A: The average time that student’s get to PT in Bootcamp is 17-20 times. Students have shown, on average, a slight increase on all PST events before graduation.
A: It is imperative that students get into the best physical shape possible before shipping to Boot Camp. There will be a down time in Boot Camp during in-processing that students won't be able to conduct PT; however, once processed you will take your entry level PST for contract validation, then students can expect to PT almost every day. There is no reason why a student should get out of shape (pending he/she is Fit for Full Duty (FFD). Our test comparisons (when entering and departing Boot camp) indicate that the majority of students get faster, stronger.
A: No. While students do show slight improvement on their PST scores here, arrive in shape. Don't expect to get in shape in Bootcamp.
A: Boot camp seems to be a shocker to most. While physically it isn't that difficult, there is a mental hurdle that most recruits have to overcome. It's easy to take for granted the basic freedoms that we have daily, i.e., getting up when you want, eating when you want, coming home when you want,.etc. Students must realize that all of those freedoms will be taken away while in boot camp. Be prepared to spend the next 8 weeks without a cell phone, getting up when your Recruit Division Commander (RDC) says, eating chow when they say and basically having your 14-16 hour day planned for you starting at 0400-2000. Remember, the journey into the Navy begins with learning about discipline, organization and teamwork. The more that you prepare yourself by memorizing your 11 General Orders, Rank Recognition, Sailors Creed will lessen the stress of having to memorize these upon arriving as you are experiencing sleep deprivation. Those who do "NOT" prepare in this manner struggle and at times quit or fail Recruit Training. (BE Prepared for RTC, other pipeline training comes later).Bottom line if you do not graduate from RTC you will "NOT go to Prep or "A" school. None of that comes with a cell phone or skinny jeans.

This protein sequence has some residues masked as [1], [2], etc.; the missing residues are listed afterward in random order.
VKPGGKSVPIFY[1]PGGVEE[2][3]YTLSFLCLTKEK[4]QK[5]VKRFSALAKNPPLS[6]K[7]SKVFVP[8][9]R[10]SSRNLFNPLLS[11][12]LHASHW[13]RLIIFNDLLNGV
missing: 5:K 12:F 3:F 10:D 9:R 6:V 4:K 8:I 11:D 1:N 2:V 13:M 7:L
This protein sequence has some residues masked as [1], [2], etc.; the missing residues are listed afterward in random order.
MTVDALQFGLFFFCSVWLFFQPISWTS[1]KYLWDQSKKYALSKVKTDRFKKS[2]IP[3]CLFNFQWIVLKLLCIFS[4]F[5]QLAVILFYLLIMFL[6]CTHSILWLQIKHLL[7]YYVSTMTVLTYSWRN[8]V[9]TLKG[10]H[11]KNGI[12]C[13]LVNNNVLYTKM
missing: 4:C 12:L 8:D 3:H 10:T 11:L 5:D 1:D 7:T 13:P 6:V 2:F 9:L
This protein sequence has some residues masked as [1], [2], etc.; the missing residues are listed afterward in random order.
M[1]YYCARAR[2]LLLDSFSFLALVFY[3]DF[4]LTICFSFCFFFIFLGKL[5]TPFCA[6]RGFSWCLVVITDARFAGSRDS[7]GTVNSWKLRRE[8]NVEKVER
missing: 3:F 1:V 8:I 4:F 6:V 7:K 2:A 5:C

A: NSW Warrior Challenge candidates will be placed into 800 divisions. The 800 division concept is a management tool that allows us to more easily manage the W/C students and ensure that they are given opportunities to conduct Physical Training (PT) as necessary to maintain their level of readiness. On a few occasions, some students arrive and we are unable to place them into an 800 division. Instead, they fill other divisions (usually in groups of 10 or more -non-Spec ops rates). When this happens, Dive Motivator staff will engage with these students and ensure that they are given the same opportunities to conduct training as students in 800 divisions. Simply put, 800 divisions allows us to manage all students together without having to pull students from multiple divisions; but, when recruiting ships too few numbers to fill an 800 division, the result is students in non-800 divisions. The impact on the student physically is negligible since they are given the same opportunities to Physically Train (PT) as other 800 divisions.